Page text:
Sichuan Shrimps with Plum Sauce
The heat in this dish of Szechuan shrimps with plum sauce is not too numbing. The secret? Balance heat with sweetness. That’s what the plum sauce is for.
- 500 grams shrimps 10 to 12 large pieces, peeled and deveined
- finely ground black pepper
- 1 teaspoon Sichuan peppercorns
- 1 bell pepper
- 1 small carrot
- 2 cloves garlic
- 1 half-inch knob ginger
- 2 bird’s eye chilies
- 2 tablespoons cooking oil
- rice vinegar
- rice wine
- soy sauce
- ¼ cup plum sauce (see notes after the recipe)
- finely sliced scallions to garnish
- toasted sesame seeds to garnish
- Place the peeled and deveined shrimps in a bowl and sprinkle lightly with salt and black pepper. Toss.
- Using a mortar and pestle or a food processor, grind the Szechuan peppercorns to a powder.
- Deseed the bell pepper and dice.
- Peel the carrot and cut into thin slices.
- Peel and mince the garlic.
- Peel and finely chop the ginger.
- Finely slice the chilies.
- Heat the cooking oil in a wok.
- Saute the powdered Szechuan peppercorns, garlic, ginger and chilies for about one to two minutes.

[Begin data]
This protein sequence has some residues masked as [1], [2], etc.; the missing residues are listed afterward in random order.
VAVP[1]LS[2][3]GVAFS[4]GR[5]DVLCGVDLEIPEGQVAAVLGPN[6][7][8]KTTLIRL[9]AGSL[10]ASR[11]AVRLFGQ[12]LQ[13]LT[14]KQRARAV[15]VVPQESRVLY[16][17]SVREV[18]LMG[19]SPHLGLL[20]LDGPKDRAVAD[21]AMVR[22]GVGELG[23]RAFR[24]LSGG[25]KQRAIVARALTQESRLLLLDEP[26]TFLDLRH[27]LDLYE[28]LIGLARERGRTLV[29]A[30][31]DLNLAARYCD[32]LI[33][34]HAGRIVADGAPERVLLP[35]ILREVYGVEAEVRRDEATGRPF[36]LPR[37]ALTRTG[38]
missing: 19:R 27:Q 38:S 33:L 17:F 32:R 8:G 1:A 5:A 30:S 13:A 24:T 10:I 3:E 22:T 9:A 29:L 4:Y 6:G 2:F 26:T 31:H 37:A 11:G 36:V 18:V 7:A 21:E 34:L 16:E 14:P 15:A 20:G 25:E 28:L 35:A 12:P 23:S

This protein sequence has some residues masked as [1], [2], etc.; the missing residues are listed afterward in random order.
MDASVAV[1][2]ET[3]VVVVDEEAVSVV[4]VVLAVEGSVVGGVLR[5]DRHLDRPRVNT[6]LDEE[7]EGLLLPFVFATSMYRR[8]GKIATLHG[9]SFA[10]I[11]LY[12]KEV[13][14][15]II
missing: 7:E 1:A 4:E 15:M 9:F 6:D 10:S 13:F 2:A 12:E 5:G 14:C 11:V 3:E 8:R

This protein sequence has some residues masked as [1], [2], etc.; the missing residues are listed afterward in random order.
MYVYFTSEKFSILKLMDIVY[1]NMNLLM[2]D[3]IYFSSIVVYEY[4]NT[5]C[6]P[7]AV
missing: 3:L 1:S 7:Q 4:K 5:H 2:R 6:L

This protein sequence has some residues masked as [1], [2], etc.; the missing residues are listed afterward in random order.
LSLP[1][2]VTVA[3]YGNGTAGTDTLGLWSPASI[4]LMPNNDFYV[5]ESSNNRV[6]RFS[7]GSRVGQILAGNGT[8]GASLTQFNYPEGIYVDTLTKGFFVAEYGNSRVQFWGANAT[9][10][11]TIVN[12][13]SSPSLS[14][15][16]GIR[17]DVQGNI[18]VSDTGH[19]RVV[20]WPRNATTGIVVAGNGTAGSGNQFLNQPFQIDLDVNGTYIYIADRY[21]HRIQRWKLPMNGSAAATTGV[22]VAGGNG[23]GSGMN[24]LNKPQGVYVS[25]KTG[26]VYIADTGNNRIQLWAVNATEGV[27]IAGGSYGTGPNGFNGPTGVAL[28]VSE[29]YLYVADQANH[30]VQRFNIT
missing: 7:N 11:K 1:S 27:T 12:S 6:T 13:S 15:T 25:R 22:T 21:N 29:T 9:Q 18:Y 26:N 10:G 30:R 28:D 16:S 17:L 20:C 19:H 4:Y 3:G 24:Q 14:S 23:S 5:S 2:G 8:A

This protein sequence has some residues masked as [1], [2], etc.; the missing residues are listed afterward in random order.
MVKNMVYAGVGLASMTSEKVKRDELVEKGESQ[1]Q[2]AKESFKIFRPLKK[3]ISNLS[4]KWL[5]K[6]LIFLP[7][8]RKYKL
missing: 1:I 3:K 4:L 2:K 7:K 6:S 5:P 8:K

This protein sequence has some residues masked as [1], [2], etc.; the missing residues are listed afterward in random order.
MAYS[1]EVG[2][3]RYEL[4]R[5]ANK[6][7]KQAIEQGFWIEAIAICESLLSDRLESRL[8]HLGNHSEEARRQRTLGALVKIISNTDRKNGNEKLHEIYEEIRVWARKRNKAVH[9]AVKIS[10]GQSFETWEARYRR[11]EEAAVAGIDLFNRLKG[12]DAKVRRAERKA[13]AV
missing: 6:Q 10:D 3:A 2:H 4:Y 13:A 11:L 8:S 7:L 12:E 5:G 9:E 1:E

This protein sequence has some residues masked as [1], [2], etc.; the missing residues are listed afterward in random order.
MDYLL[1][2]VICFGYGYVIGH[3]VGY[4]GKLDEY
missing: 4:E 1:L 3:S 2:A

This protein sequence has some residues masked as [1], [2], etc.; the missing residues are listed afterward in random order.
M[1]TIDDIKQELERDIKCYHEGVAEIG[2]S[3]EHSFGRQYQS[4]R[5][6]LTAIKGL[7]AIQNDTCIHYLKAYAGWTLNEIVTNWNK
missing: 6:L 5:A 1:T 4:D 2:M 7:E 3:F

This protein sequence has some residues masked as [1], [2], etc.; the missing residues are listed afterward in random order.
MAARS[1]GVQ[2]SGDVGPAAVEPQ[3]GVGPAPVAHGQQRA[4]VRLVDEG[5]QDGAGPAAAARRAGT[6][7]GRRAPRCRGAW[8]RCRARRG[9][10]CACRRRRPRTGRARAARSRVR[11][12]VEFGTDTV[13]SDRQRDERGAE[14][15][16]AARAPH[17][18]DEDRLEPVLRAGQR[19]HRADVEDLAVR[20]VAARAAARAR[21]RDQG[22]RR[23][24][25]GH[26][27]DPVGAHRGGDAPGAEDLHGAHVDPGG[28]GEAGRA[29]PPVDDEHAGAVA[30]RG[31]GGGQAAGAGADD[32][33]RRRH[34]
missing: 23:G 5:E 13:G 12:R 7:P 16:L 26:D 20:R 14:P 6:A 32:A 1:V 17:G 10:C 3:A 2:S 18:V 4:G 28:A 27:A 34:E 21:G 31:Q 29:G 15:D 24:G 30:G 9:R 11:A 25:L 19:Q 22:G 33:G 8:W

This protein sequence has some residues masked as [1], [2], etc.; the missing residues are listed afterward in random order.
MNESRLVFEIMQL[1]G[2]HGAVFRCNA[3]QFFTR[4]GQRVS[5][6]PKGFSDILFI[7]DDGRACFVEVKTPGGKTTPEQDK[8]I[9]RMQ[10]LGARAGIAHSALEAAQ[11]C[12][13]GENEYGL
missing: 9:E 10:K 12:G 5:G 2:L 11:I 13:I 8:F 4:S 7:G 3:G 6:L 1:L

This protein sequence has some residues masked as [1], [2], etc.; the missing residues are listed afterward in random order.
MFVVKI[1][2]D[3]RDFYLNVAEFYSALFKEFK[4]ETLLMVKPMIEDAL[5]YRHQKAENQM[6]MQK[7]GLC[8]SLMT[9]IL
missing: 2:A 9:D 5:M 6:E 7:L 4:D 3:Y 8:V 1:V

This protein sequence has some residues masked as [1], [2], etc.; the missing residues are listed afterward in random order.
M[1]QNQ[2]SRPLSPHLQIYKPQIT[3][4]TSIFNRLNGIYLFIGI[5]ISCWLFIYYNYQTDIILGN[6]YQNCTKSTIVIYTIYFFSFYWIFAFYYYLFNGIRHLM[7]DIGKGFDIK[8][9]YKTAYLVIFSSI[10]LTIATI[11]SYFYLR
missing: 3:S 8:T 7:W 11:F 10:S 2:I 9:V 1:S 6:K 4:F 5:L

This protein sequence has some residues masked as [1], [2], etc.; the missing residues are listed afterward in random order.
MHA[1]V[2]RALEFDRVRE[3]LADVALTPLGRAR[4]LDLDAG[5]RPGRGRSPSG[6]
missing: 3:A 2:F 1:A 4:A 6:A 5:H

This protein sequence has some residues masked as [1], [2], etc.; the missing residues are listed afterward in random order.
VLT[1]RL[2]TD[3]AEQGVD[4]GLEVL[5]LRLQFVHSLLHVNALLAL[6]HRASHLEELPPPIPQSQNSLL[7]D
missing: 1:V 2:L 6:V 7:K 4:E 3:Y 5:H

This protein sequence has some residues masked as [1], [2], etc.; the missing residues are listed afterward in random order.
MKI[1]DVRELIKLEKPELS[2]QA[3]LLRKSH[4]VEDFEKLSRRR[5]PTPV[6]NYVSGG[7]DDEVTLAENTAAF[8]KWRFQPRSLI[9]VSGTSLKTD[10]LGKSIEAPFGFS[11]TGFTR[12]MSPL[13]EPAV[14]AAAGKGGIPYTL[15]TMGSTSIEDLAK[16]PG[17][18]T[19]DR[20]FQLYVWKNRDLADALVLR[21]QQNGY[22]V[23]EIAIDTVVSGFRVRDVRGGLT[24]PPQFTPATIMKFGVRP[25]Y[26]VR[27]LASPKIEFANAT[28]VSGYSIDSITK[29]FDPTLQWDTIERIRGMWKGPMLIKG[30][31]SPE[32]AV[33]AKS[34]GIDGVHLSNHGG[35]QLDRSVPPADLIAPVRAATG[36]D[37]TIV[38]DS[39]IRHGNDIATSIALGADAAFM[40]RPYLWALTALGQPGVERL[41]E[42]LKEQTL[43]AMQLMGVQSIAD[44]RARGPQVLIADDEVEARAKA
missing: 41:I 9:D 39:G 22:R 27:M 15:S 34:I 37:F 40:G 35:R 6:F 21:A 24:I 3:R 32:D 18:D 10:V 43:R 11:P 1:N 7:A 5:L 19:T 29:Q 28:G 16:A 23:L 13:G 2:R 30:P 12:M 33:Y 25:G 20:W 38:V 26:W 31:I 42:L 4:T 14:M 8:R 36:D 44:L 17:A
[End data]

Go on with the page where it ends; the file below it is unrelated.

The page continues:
- Turn up the heat. Add the carrot and bell pepper to the wok. Sprinkle in a little salt and black pepper. Stir fry for a minute.
- Add a generous splash each of rice vinegar and rice wine, and a tiny drizzle of soy sauce.
- Stir in the plum sauce and allow the mixture to come to a simmer.
- Throw in the shrimps. Toss the shrimps in the sauce for two to three minutes, or just until done.
- Scoop the shrimps and sauce into a bowl. Garnish the Szechuan shrimps with plum sauce with toasted sesame seeds and finely sliced scallions before serving.
As with most stir fried dishes, the prep time is longer than the cooking time. Shrimps take such effort and time to peel and devein but they cook in just a few minutes. I urge you not to overcook them. When done right, shrimps are tender and succulent, naturally sweet and utterly delicious. Plum sauce is available in the Asian aisle of better groceries. Several brands offer it; I prefer Lee Kum Kee (no, this is not a sponsored post). The sesame seeds are optional. If you decide to add them as garnish, it doesn’t really matter if you use white or black or brown. What’s important is that you toast them before sprinkling on the dish. Otherwise, although they will add color, they won’t impart any distinguishable flavor and aroma. Updated from a recipe originally published in October 7, 2017
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